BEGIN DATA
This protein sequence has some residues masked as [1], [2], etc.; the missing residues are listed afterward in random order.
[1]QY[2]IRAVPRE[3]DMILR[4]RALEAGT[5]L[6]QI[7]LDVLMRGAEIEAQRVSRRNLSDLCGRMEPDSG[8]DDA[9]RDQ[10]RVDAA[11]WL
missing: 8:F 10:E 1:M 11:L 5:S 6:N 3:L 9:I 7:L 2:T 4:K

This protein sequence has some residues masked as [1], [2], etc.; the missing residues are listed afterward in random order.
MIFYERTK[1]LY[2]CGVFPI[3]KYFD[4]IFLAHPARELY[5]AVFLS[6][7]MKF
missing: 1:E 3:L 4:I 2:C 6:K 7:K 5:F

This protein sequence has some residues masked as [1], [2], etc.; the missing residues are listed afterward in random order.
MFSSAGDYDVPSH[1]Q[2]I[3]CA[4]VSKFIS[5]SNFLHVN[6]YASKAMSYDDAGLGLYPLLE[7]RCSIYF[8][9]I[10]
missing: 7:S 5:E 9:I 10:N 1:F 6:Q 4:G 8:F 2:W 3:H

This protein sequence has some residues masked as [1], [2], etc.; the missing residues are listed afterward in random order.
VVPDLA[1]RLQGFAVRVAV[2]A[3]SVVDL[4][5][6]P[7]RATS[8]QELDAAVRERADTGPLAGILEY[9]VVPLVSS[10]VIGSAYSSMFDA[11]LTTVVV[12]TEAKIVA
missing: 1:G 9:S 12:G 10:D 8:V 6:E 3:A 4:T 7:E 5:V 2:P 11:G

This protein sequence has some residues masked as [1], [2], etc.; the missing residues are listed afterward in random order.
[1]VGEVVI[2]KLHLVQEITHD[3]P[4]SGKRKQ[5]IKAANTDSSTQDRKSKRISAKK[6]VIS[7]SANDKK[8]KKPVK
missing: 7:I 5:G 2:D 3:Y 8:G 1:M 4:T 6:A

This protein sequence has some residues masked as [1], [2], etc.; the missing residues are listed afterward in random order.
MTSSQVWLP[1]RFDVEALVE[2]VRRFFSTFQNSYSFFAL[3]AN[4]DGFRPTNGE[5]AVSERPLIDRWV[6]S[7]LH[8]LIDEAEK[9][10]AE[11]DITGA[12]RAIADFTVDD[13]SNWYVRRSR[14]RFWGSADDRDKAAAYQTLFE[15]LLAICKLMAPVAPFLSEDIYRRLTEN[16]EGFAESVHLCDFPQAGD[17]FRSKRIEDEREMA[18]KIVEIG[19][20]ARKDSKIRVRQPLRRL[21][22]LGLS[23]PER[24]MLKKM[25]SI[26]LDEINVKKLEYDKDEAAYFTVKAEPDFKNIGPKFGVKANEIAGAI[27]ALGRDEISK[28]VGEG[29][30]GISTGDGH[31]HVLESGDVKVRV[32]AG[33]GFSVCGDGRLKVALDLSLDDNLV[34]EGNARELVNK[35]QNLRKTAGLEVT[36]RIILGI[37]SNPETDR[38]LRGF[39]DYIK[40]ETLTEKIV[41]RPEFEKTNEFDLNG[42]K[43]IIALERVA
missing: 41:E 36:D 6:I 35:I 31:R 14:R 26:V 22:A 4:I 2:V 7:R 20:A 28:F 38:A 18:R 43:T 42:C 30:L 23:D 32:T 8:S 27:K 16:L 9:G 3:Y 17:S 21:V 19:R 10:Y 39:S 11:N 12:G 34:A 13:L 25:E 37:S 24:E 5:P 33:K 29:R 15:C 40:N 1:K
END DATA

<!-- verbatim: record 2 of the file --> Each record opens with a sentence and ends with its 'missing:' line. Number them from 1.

This protein sequence has some residues masked as [1], [2], etc.; the missing residues are listed afterward in random order.
MIFYERTK[1]LY[2]CGVFPI[3]KYFD[4]IFLAHPARELY[5]AVFLS[6][7]MKF
missing: 1:E 3:L 4:I 2:C 6:K 7:K 5:F